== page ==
French banks are preoccupied with having in place a strong authentication process to respond to customer demands. Meric says,

“We need to simplify our clients’ day-to-day activity while keeping in mind that security is primordial. Biometrics is only part of the answer when it comes to security. We have implemented other forms of security measures.

“For example, we have services that will generate a different card verification value (CVV) code for every interaction.
“This means that if you have had to give the CVV code to a hotel, they cannot reuse these numbers as the transaction will not go through.”

 “We are really looking for maximum security. We have put in place solutions through the PayLib system which allows clients to shop online via PayLib using a single password for all online shopping, without once entering any bank details. The client’s bank then approves the transaction,” Meric continues.

The PayLib service is not reserved for La Banque Postale’s customers: HelloBank, Boursorama, Crédit Mutuel Arkea, Crédit Agricole, BNP Paribas and Société Générale also offer customers the option to pay remotely via PayLib. Similarly, BNP Paribas has created a digital secure key to ensure transfers are 100% safe and secure, reveals Vincent Duval, director of pricing and marketing of retail markets at BNP Paribas,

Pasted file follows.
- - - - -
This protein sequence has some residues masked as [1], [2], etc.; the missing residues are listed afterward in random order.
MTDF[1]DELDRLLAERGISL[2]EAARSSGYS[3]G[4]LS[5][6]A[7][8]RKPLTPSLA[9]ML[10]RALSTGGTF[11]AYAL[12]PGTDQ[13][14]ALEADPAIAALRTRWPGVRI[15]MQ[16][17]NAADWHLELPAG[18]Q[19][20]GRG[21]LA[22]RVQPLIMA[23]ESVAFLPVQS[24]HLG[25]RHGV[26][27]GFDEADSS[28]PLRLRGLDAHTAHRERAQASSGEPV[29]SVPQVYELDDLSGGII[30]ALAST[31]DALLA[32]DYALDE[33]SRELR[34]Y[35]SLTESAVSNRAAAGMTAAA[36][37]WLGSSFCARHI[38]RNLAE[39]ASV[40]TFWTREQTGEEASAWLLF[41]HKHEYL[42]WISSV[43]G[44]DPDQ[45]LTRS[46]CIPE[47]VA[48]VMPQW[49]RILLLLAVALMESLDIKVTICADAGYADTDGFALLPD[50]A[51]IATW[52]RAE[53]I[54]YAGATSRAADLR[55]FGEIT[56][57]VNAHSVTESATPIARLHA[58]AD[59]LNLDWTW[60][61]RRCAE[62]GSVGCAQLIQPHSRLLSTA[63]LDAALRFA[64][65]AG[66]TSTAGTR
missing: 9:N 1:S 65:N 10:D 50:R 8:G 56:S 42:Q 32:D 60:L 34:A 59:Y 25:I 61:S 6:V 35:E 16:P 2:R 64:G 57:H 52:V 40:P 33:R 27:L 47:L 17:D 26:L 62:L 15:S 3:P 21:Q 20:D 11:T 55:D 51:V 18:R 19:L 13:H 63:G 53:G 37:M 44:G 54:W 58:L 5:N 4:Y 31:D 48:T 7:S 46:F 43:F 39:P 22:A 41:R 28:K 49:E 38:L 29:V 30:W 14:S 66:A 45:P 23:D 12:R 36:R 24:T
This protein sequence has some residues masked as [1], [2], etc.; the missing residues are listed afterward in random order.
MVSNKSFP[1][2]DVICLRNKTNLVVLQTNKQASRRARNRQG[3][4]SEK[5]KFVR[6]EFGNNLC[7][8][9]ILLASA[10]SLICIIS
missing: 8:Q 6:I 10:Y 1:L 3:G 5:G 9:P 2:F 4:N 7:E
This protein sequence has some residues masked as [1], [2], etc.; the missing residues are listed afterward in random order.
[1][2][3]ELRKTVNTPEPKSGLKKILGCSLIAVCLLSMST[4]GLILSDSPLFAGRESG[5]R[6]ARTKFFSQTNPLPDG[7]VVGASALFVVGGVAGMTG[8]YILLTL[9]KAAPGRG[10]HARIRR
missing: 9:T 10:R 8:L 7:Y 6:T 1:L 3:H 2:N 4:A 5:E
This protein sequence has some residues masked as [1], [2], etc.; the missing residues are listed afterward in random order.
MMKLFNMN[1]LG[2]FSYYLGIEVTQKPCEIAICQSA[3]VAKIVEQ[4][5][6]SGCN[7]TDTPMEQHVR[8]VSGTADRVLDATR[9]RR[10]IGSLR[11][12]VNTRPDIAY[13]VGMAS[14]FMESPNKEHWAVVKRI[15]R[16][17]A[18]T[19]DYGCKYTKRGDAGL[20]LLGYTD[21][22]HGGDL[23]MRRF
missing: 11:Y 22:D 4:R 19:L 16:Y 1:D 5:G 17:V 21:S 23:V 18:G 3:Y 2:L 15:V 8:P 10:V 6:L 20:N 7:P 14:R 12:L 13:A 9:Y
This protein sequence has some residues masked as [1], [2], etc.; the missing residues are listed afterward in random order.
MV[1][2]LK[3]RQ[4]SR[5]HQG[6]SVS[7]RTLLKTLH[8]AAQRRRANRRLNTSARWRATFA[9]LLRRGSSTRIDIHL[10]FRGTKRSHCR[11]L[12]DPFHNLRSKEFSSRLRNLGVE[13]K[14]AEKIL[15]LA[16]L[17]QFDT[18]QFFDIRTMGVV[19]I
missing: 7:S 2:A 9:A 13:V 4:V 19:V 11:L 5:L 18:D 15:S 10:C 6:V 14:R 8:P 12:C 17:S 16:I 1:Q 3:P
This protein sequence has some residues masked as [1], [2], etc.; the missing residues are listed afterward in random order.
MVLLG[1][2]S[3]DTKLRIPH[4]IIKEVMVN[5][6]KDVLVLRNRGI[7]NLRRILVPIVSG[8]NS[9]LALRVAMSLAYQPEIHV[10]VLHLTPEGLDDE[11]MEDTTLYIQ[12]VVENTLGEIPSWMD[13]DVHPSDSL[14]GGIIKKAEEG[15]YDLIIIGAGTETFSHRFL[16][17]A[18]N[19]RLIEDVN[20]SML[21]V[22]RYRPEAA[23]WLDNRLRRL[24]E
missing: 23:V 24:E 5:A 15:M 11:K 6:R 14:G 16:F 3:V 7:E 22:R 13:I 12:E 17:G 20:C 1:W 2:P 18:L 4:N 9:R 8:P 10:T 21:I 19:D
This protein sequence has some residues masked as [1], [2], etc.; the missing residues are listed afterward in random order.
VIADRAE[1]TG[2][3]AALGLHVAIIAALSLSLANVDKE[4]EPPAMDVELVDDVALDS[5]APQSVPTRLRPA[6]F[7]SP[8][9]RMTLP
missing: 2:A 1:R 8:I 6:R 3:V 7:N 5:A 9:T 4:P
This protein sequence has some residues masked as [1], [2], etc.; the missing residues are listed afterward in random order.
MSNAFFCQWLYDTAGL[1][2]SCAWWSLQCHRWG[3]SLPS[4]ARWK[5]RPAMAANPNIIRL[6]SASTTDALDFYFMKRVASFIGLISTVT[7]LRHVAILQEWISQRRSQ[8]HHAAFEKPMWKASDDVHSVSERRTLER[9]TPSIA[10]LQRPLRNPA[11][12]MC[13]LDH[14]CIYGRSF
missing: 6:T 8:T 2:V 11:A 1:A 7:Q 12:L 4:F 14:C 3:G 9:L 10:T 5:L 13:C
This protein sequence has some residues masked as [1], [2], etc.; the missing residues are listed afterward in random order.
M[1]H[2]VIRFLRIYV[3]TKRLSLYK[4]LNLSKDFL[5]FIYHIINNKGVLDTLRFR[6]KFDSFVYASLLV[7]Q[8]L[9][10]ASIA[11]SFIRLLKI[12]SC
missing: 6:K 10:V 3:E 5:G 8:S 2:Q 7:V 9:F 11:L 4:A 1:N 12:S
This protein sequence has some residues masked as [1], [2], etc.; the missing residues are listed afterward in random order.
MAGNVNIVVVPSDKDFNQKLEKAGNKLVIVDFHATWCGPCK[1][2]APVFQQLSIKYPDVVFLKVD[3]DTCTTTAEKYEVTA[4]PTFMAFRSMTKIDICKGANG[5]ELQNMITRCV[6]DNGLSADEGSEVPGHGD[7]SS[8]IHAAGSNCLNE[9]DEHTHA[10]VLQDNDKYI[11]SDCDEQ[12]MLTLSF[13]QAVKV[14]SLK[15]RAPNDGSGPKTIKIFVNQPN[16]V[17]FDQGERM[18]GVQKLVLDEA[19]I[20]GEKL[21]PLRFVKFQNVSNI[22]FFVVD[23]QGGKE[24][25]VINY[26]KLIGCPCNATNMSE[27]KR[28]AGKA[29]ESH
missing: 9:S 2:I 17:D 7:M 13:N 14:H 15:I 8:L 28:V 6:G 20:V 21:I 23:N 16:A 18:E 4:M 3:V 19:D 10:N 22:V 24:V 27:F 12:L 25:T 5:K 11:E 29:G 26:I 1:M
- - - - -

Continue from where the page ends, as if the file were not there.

“There is a high demand from clients for the simplification of the authentication process. For that reason, we have launched a digital key, supported by the mobile, which allows clients to access more sensitive operations with the help of two different devices: the password and the mobile.”

En route to mobile

Although contactless is slowly taking off in France with banks such as BNP Paribas now offering contactless cards, mobile payments have not quite taken off yet. However, the future looks bright for the mobile payments market, and a recent Capgemini report shows that mobile payments will grow at an annual rate of 32.2% until 2020 in France.

French consumers are largely unaware of the existence of mobile payments, Jean-Philippe Van Poperinghe, director of the retail market at the BPCE group, tells EPI, revealing the astonishment of French consumers as he used his phone to make a payment.

“We have just officially launched in July the possibility to pay with Apple Pay, and the experience is incredible,” he explains.

“I was the one testing the product and the shopkeepers were bluffed each time I used my phone to pay. The people behind me in the queue could not believe their eyes, and were asking me which bank I banked with, what you had to do to be able to pay with your phone.

“We are really proud to be the first banking group in France to offer Apple Pay to our customers. And there is no doubt that this new mobile payment solution will attract new customers.”

Indeed, the BPCE group was the first to introduce ApplePay in France, but there is no doubt that others will follow.
As Meric confirms: “We at La Banque Postale have very big interests in mobile payments.”